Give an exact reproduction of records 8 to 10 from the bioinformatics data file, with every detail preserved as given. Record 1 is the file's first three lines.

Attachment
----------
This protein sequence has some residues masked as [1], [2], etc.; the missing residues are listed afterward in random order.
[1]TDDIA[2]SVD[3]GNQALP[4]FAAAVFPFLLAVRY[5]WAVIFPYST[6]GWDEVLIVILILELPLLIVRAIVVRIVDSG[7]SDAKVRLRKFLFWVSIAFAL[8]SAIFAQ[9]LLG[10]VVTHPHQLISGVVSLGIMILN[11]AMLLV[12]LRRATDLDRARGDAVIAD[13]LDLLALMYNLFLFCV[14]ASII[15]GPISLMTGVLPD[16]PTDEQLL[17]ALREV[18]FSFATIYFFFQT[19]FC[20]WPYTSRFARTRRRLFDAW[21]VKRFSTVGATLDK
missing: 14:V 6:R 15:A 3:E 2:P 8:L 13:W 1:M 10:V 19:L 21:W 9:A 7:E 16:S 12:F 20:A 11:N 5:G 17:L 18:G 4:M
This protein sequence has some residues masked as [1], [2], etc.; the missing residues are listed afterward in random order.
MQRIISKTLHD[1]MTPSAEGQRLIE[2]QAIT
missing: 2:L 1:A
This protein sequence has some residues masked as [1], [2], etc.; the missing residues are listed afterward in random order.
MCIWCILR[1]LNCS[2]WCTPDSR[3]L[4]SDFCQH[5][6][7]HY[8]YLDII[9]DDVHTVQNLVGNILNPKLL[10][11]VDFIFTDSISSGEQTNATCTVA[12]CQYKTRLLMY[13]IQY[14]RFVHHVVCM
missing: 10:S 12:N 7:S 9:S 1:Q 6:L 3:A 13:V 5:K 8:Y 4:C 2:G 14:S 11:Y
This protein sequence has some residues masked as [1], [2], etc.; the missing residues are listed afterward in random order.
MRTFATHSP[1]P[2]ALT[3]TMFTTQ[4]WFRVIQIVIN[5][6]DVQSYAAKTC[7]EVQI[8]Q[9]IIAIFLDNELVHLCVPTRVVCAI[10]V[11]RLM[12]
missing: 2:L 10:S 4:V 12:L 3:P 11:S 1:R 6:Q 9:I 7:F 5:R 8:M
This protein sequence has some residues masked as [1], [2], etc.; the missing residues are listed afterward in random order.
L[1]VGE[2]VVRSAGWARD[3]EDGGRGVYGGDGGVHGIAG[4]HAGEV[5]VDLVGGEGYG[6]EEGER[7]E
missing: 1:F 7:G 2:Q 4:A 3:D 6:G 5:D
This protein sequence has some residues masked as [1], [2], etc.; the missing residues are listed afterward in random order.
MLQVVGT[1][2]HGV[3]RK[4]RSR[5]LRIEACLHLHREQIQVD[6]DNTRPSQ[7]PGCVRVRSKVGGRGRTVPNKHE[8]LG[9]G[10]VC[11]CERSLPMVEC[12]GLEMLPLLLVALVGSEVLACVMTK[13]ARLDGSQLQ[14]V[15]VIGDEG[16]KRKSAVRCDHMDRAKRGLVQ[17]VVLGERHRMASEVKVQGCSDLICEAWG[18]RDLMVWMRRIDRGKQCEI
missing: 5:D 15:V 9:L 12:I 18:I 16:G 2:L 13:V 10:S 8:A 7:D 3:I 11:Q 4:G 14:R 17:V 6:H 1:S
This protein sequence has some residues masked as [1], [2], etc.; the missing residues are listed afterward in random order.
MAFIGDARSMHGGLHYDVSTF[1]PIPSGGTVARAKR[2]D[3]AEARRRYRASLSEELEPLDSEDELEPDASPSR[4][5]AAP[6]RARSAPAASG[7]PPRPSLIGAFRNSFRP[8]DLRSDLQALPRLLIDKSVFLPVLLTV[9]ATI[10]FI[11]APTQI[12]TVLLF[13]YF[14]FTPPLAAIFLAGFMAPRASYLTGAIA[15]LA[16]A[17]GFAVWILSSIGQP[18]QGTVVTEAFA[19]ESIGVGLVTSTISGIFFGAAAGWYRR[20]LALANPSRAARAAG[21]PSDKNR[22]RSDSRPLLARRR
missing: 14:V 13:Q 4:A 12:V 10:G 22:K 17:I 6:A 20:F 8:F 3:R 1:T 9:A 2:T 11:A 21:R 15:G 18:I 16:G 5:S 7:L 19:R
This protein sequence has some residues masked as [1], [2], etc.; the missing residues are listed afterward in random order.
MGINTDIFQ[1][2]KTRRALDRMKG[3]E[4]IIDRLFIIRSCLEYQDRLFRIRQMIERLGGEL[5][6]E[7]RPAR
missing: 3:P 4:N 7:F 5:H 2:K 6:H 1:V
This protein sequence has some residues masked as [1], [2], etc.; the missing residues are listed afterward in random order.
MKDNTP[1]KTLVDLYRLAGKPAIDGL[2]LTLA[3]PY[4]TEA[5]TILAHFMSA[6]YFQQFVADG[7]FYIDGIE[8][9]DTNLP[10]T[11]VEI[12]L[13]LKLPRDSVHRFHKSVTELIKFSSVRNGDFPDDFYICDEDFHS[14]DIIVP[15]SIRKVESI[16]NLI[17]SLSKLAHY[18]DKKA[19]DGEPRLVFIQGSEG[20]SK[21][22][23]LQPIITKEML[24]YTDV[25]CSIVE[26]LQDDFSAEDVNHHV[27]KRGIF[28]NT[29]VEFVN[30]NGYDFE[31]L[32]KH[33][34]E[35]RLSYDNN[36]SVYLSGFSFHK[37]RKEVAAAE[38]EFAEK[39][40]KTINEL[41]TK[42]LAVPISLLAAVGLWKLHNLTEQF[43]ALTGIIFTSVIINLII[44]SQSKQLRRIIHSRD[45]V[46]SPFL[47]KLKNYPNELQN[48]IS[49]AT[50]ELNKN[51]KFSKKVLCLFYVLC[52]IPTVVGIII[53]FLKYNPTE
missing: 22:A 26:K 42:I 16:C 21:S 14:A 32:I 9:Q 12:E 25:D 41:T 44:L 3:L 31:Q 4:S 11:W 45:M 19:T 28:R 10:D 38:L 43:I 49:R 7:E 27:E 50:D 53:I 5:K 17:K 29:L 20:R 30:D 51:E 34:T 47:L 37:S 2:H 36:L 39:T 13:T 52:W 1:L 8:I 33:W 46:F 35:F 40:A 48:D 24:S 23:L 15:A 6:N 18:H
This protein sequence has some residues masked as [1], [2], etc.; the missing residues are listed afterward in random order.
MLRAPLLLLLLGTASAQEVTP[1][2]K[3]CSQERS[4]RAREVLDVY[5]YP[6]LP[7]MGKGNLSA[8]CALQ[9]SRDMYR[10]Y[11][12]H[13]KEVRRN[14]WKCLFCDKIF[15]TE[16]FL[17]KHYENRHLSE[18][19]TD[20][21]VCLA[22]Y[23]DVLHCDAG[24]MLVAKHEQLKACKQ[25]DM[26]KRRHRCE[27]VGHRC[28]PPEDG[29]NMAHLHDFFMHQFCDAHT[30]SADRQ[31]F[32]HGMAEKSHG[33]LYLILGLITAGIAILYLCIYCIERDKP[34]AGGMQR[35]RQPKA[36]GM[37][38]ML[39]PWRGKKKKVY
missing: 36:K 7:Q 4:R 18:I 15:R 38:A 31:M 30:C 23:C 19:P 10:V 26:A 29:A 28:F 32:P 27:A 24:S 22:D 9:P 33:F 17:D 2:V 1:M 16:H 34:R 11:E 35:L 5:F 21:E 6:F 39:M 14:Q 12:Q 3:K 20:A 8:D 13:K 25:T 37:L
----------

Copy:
This protein sequence has some residues masked as [1], [2], etc.; the missing residues are listed afterward in random order.
MGINTDIFQ[1][2]KTRRALDRMKG[3]E[4]IIDRLFIIRSCLEYQDRLFRIRQMIERLGGEL[5][6]E[7]RPAR
missing: 3:P 4:N 7:F 5:H 2:K 6:H 1:V
This protein sequence has some residues masked as [1], [2], etc.; the missing residues are listed afterward in random order.
MKDNTP[1]KTLVDLYRLAGKPAIDGL[2]LTLA[3]PY[4]TEA[5]TILAHFMSA[6]YFQQFVADG[7]FYIDGIE[8][9]DTNLP[10]T[11]VEI[12]L[13]LKLPRDSVHRFHKSVTELIKFSSVRNGDFPDDFYICDEDFHS[14]DIIVP[15]SIRKVESI[16]NLI[17]SLSKLAHY[18]DKKA[19]DGEPRLVFIQGSEG[20]SK[21][22][23]LQPIITKEML[24]YTDV[25]CSIVE[26]LQDDFSAEDVNHHV[27]KRGIF[28]NT[29]VEFVN[30]NGYDFE[31]L[32]KH[33][34]E[35]RLSYDNN[36]SVYLSGFSFHK[37]RKEVAAAE[38]EFAEK[39][40]KTINEL[41]TK[42]LAVPISLLAAVGLWKLHNLTEQF[43]ALTGIIFTSVIINLII[44]SQSKQLRRIIHSRD[45]V[46]SPFL[47]KLKNYPNELQN[48]IS[49]AT[50]ELNKN[51]KFSKKVLCLFYVLC[52]IPTVVGIII[53]FLKYNPTE
missing: 22:A 26:K 42:I 16:C 21:S 14:A 32:I 9:Q 12:E 25:D 41:T 44:L 3:L 31:Q 4:S 11:W 45:M 19:T 28:R 10:D 38:L 43:I 49:R 7:E 27:E 50:D 53:I 5:K 17:K 29:L 20:R 30:D 51:E 34:T 47:L 37:S 2:H 36:L 39:T 13:T 52:W 1:L 8:I 33:W 46:F 35:F 40:A 48:D 24:S 23:L 15:A 6:N 18:H
This protein sequence has some residues masked as [1], [2], etc.; the missing residues are listed afterward in random order.
MLRAPLLLLLLGTASAQEVTP[1][2]K[3]CSQERS[4]RAREVLDVY[5]YP[6]LP[7]MGKGNLSA[8]CALQ[9]SRDMYR[10]Y[11][12]H[13]KEVRRN[14]WKCLFCDKIF[15]TE[16]FL[17]KHYENRHLSE[18][19]TD[20][21]VCLA[22]Y[23]DVLHCDAG[24]MLVAKHEQLKACKQ[25]DM[26]KRRHRCE[27]VGHRC[28]PPEDG[29]NMAHLHDFFMHQFCDAHT[30]SADRQ[31]F[32]HGMAEKSHG[33]LYLILGLITAGIAILYLCIYCIERDKP[34]AGGMQR[35]RQPKA[36]GM[37][38]ML[39]PWRGKKKKVY
missing: 36:K 7:Q 4:R 18:I 15:R 38:A 31:M 30:C 23:C 19:P 10:V 26:A 29:A 28:F 32:P 27:A 24:S 22:D 9:P 33:F 17:D 2:V 1:M 16:H 34:R 11:E 35:L 5:F 21:E 6:F 39:M 14:Q 12:Q 3:K 20:A 8:D 13:K 25:T 37:L